Having spent my formative years in a bumbling Northamptonshire village
where the most exotic event on the calendar was French exchange student
week, TV served as a window on all things non-village, non-small town
England, non-inbred. The late 70’s, & the 80’s re-run schedules,
were littered with classic TV cop-series: Kojak, Hawaii Five-O, Starsky and Hutch and the Streets of San Francisco.
The good guys, at least in my food-focused head, had one thing in
common – as a cunning disguise, they all bought and ate hotdogs from streetcarts whilst scoping out the shady villain in a blacked out sedan across the road. Hotdogs might have arrived in my life thirty years ago via Karl Malden down a black and white tube, but I still don’t think I’ve ever scoffed a genuine ‘dog.
I couldn’t find a US food blog with even a mention of a hotdog streetcart. Did they all die out with Steve McGarret and Danno? More importantly, what the hell are cops using for cover in the States these days? Sidewalk Frappuccino floggers? I had to know. I emailed NYC-based Josh at The Food Section for the latest word on ‘dog street and the news wasn’t good, "I don’t know anyone who actually buys hotdogs from street carts, to be honest. They exist, but I think they live on in the movies as nostalgic nosh. Many of the carts have been augmented to serve up kebabs and other griddled meat sandwiches, which seem to be more popular." Although he went on to say Gray’s Papaya, Papaya King and Frites and Beignets (F&B’) all sell ‘dogs. Childhood illusions cracked, if not shattered, I felt sure that there’d be a hotdog seller somewhere in Saigon. With a little bit of detective work of my own, I found one at the serving hatch pictured above at The Hard Rock Cafe, 22-24 Mac Thi Buoi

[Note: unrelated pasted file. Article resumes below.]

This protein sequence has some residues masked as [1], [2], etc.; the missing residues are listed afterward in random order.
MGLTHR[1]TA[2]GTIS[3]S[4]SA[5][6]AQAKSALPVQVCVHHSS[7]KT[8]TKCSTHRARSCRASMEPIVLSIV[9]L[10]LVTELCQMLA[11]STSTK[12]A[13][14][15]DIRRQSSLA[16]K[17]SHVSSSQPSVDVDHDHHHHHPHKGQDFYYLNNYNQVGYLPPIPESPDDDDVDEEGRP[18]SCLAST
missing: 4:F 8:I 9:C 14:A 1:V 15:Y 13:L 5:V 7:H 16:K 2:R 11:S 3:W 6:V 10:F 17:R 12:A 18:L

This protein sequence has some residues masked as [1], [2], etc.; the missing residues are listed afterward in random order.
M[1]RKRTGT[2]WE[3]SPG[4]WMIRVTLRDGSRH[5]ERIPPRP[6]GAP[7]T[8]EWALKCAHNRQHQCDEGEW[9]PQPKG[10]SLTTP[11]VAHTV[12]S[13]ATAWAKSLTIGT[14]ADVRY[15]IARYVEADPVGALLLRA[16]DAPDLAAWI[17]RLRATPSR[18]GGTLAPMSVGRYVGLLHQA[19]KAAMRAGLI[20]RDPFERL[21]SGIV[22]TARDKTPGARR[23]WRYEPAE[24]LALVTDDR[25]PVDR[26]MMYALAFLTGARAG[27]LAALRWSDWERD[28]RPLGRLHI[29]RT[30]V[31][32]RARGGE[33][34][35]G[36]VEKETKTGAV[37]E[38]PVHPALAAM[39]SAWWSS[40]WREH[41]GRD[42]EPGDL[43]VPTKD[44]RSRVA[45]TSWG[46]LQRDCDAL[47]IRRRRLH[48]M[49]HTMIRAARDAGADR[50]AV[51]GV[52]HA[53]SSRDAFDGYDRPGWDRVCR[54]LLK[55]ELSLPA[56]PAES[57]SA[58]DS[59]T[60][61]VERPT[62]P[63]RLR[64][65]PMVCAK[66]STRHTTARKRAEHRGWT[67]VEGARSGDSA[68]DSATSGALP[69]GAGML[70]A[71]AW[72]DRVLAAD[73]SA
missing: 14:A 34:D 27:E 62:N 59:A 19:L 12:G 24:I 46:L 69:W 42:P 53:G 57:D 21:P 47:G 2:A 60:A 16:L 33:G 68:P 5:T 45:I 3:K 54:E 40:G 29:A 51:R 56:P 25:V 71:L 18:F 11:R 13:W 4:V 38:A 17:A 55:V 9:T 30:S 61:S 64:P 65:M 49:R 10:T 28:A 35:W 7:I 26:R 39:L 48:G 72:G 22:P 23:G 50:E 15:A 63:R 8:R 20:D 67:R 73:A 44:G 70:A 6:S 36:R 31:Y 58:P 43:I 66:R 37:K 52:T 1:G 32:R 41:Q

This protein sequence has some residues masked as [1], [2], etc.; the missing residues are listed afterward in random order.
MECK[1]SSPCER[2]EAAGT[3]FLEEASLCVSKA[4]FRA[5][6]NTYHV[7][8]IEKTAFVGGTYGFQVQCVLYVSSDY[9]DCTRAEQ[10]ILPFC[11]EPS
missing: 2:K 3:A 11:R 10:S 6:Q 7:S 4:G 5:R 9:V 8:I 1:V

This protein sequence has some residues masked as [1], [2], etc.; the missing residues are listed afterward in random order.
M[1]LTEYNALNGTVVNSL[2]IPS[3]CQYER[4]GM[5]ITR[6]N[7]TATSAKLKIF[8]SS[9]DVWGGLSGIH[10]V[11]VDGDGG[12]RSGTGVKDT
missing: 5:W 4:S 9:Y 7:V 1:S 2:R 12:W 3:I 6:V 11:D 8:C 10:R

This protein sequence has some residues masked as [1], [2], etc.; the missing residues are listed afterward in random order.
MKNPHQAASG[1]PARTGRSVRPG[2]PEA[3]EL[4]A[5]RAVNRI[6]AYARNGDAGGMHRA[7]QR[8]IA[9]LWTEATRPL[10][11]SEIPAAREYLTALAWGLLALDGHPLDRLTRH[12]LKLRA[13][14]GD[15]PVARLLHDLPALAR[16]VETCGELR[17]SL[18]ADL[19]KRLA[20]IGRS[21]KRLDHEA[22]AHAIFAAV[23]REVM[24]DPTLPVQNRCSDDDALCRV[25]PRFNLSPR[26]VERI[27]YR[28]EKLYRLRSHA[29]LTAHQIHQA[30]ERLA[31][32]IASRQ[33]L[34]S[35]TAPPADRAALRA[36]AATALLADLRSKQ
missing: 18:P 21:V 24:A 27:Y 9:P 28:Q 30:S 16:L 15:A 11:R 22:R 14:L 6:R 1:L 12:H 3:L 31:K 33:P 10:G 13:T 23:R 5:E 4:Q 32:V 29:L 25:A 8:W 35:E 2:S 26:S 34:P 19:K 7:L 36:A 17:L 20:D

Street in District 1.
I’m fairly certain it’s no relation to the famous
Hard Rock Cafe chain – this page
would seem to confirm that – but they’ve nicked the name and logo
anyhow. They offer ‘Hot dogs and more’ –
the ‘more’ being six different kinds of burger. There’s also a seating
area and bar inside. There are seven ‘dogs on offer; regular,
Debreziner, Franfurter, Krakuer, 100% Beef Bratwurst, 100% Pork
Bratwurst and 100% Chicken sausage. Prices range from 40,000VD to
55,000VD. Service is efficient and friendly. Everything is cooked while you wait. All ‘dogs come with chips,
diced onions, mustard and ketchup. I opted for a 100% Beef Bratwurst ‘dog
to go. I didn’t get any onions, but I did get a bag of coleslaw, one of mustard and the other of ketchup.
Chips were good – crisp, well cut and tasty. Moving on to the main event, both
the bun and the sausage were awful. The bun was dry and hard. The sausage had that over thick,
elastic surface which means your teeth have to do all the work to break
through to the bland tasting beef core. The coleslaw was a lumpen joke, the mustard of the cheap,
plastic tasteless variety. As for the ketchup – well – I saw which bottle it
came out of (a hellish local brand) and decided to steer well clear. In retrospect
maybe the ‘regular’ or the ‘frankfurter’ ‘dog options would be a better
buy. But the whole experience was rather unpleasant. So much so, that I
only got through half of this before the remnants hit the bin. If this is what TV cops scoffed throughout the 70’s no wonder no-one’s blogging from any remaining Manhattan streetcarts. Although I would, if I had the chance.